Earlier this year, there was a Kickstarter campaign for an action game called Cymbil Spellcraft by Eyeshock Studios. This game looked great but was unable…
Category: Game News
While StellarBrink did not reach its funding goals through crowdfunding sites Kickstarter and IndieGogo, creator Daniel Kole is still busy working on it. Over the…
Last week saw two new updates to Goldfire Studios’ Kickstarter success Casino RPG. These updates have added new themes for the in-game slot machines, new…
A couple of weeks ago, Spheroid’s IndieGogo campaign ended with the game raising only a small part of its goal. It raised $1,157 of its $7,500 goal. I got in touch with the developers behind the game and asked them a few questions about their experience and future plans.
FSS’s Developers were not overly disappointed in the funds raised. What they raised was enough to release what they consider a good game, just not as good as what they had wanted. So they still plan on getting the game done and released for those who backed it.
When discussing the Kickstarter, FSS’s Founder expressed some difficulty in trying to run the campaign and work on the game at the same time. But he did learn a few valuable lessons about goal setting. He mentioned specifically that smaller goals would have possibly helped the success of the campaign. Rather than focusing on a goal that had most of what they wanted in the game. It would have been better to have had a smaller goal and included other features as stretch goals.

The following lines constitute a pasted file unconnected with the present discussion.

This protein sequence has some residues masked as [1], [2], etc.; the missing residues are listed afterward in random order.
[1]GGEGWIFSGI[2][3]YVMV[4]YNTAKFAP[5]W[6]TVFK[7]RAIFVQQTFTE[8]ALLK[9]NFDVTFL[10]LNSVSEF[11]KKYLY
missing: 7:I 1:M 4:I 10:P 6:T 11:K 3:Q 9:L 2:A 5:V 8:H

The great guys at From Soy Sauce have listened and have released the first playable demo of their IndieGogo game Spheroid. The demo looks to have already helped them out. Since adding it, the campaign has gained several new backers.
After asking all of you what you think could help get more people to support this campaign. Many of you wanted a sharable demo. So I went the extra mile to make this a presentable experience. Even going as far as adding some in-game cut-scenes!
Last week, we reported on the closing of the StellarBrink crowdfunding campaign. It ended far short of the $15,000 Daniel Kole was seeking to make it happen. While at the time, we were not sure what would happen to it, we have learned a few things.
In a blog post on the StellarBrink website, Daniel informs everyone that for now active development on StellarBrink will be ending. Daniel feels that he alone can’t do StellarBrink the way it should be done.
I have given it a lot of thought, and I have come to the conclusion that I can’t do proper justice to Stellarbrink, and the game it’s meant to be. It needs a team, and that’s a resource I don’t have available to me at this time.